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Kenny Washington
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Football Player
    (August 31, 1918-June 24, 1971)
    Born in Los Angeles, California
    Birth name was Kenneth Stanley Washington
    First African-American to sign a contract with a National Football League (NFL) team in the post-WWII era, a year before Jackie Robinson signed with the Brooklyn Dodgers (1946)
    Played for the UCLA Bruins (1939-1942)
    Played Semi-Pro for the Hollywood Bears, Pacific Coast League (1940-43)
    Played for the San Francisco Clippers, American Football League (1944)
    Played halfback for the Los Angeles Rams (1946-48)
    Known as one of the 'Forgotten Four' who broke the color barrier in pro football, along with Woody Strode, Marion Motley, and Bill Willis in 1946
    Also gained fame as a liquor public relations executive and baseball scout after his retirement
    Acted in 'While Thousands Cheer,' 'The Little Foxes,' 'Rogue's Regiment,' 'Rope of Sand,' 'Easy Living,' 'Pinky,' and 'The Jackie Robinson Story'
    His nickname was 'Kingfish.'
    His father had a bit part in 'Gone With the Wind.'
    He was rejected for military service during WWII due to knee surgeries he had recently undergone, making him one of the few professional athletes not to serve.
    He split his paycheck with his uncle to hide the fact that he was being paid the same as white NFL players.
    By the time the NFL became integrated, he was already past his prime as an athlete and was unable to duplicate the success of his college years during his three year stint with the NFL (he tried out for the New York Giants after finishing with the Rams, but his option wasn't picked up).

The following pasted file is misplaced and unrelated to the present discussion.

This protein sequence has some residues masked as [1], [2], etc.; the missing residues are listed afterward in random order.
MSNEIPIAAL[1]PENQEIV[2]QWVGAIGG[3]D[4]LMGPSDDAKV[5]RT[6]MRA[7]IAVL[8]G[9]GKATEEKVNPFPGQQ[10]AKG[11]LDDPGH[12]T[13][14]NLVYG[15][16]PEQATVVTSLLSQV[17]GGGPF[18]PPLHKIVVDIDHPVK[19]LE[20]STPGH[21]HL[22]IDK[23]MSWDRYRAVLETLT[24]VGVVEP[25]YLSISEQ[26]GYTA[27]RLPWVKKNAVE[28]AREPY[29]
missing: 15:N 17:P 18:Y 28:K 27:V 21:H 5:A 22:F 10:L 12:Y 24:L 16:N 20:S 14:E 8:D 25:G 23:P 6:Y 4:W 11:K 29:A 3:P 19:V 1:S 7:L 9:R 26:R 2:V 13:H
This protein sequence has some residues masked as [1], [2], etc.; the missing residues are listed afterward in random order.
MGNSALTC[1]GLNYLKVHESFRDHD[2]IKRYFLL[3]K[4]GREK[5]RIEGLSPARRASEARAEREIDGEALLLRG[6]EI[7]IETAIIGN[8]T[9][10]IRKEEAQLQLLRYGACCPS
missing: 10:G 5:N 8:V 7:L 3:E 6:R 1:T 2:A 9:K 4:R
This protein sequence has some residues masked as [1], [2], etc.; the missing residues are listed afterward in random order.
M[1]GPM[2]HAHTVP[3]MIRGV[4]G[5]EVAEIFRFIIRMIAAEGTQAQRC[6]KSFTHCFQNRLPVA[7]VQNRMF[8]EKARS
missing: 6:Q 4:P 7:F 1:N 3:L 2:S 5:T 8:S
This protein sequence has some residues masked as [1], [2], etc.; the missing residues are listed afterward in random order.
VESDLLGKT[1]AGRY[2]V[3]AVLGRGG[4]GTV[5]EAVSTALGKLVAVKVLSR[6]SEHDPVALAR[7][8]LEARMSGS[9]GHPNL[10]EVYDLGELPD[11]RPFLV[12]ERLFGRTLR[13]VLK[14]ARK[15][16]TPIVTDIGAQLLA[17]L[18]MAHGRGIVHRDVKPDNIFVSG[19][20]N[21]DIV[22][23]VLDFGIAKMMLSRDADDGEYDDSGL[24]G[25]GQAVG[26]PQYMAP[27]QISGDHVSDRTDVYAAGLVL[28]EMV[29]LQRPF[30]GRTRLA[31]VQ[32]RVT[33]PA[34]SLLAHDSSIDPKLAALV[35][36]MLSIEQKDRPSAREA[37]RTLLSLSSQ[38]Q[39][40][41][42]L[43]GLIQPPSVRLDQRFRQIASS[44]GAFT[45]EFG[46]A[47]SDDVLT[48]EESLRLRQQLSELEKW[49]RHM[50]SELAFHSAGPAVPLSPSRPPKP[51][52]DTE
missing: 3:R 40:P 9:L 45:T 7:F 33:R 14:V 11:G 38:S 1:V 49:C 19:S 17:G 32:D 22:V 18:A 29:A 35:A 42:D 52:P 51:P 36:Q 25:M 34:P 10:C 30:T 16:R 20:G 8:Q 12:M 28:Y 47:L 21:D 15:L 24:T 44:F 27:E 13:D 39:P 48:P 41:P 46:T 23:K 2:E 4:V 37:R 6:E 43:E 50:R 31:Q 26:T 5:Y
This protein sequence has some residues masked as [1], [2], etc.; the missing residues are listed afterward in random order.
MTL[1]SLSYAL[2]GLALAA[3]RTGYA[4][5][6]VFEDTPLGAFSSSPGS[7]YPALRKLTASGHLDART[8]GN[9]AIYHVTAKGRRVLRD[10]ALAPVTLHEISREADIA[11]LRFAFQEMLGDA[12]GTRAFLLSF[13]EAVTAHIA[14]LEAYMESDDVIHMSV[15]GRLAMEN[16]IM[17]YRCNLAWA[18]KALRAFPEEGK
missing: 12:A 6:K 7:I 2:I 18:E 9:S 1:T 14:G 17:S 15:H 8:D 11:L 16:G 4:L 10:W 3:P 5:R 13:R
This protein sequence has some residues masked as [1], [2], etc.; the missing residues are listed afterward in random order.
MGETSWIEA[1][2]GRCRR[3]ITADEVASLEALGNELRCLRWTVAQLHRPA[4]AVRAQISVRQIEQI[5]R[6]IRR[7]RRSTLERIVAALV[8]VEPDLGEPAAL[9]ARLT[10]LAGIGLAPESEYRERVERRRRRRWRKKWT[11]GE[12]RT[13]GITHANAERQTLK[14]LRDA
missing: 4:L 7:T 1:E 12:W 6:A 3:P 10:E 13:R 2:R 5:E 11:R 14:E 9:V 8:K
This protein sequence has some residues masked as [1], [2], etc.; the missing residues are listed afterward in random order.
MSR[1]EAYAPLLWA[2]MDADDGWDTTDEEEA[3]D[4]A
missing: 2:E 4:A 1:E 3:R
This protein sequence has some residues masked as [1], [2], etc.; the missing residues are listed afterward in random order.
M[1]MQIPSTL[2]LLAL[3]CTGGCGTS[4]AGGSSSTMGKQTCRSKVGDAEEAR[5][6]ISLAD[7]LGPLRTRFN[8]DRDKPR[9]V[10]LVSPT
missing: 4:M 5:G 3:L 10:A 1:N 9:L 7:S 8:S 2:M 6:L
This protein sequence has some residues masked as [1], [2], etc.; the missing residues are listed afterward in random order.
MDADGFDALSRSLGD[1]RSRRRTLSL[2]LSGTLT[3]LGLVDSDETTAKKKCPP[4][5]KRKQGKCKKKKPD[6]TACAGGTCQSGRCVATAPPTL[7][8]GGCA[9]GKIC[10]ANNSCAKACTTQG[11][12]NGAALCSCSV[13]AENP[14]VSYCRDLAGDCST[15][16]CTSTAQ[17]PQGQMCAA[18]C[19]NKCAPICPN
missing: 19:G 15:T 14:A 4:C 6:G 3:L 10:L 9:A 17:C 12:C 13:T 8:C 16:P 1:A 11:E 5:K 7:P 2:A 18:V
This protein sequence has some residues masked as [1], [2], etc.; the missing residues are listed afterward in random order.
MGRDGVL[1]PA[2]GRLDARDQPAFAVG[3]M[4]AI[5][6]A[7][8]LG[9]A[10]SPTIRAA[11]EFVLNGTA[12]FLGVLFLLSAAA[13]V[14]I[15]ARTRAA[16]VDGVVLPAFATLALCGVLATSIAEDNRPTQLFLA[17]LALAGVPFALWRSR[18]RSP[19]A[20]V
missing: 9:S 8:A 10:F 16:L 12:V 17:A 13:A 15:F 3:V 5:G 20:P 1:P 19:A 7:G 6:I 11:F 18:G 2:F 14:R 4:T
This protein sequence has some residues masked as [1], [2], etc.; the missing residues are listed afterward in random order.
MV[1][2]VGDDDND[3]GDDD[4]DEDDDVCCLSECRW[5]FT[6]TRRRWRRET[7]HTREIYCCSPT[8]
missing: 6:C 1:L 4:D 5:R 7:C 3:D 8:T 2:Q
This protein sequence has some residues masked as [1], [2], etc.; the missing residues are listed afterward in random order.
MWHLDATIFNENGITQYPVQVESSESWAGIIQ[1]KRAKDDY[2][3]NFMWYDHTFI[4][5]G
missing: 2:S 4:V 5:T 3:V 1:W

He was an ardent Richard Nixon supporter, as far back as his 1950 California Senate race, in which he and Louise Beavers hosted 'Vote for Nixon' rallies in South Central LA, giving out door prizes in the form of toasters and salt/pepper shakers.
    He and Beavers figured into the Nixon campaign's strategy to weaken opponent Helen Gahagan Douglas' support in the black community and in Hollywood.
    He was so tight with Nixon that he hosted Nixon and his top aides at his South LA home for beers, on the night of his Senate election.
    Not only is he in Jackie Robinson's shadow as a 'barrier-breaking athlete,' but even within the 'Forgotten Four,' he remains overshadowed by footballer-turned-movie star, Woody Strode.
    His life in Jackie Robinson's shadow was made complete when he was given a small role as a coach in Robinson's biopic, 'the Jackie Robinson Story' (1950).
    He was the first African-American to play baseball for UCLA, with a .454 batting average to fellow Bruin, Jackie Robinson's .097 average (ironically).
    He set a UCLA school record with a 1,914 yard rush.
    He is the first UCLA athlete to have his jersey number, 13, be retired by the University.
    He received the Douglas Fairbanks Trophy for Most Outstanding Player in College Football (1939).
    He was inducted into the College Football Hall of Fame (1956).
    Racial discrimination resulted in his being named to the second string All-America team, instead of the first, and his being omitted from the East-West Shrine Game. A poll conducted soon after revealed college players choosing Washington for the team overwhelmingly, out of 664 players (1939).
    His strong performance against the Green Bay Packers at the Chicago Soldiers Field left such an impression that sports moguls and journalists began seriously arguing for a lift on the NFL's no-blacks ban (1940).
    His 92-yard run still holds the Rams record for longest run from scrimmage.
    He led the league with a 7.4 yard-per-carry average (1947).
    He was physically attacked by racist NFLers during his games, exacerbating his already sensitive knees, and patiently tolerated racial harassment from spectators during his career.
    He worked part-time as a policeman during his football career, and joined the LAPD full time after his retirement.
    He paved the way for virtually every African American in professional sports who has come since, earning the affectionate title, 'the NFL's Jackie Robinson.'

Credit: BoyWiththeGreenHair

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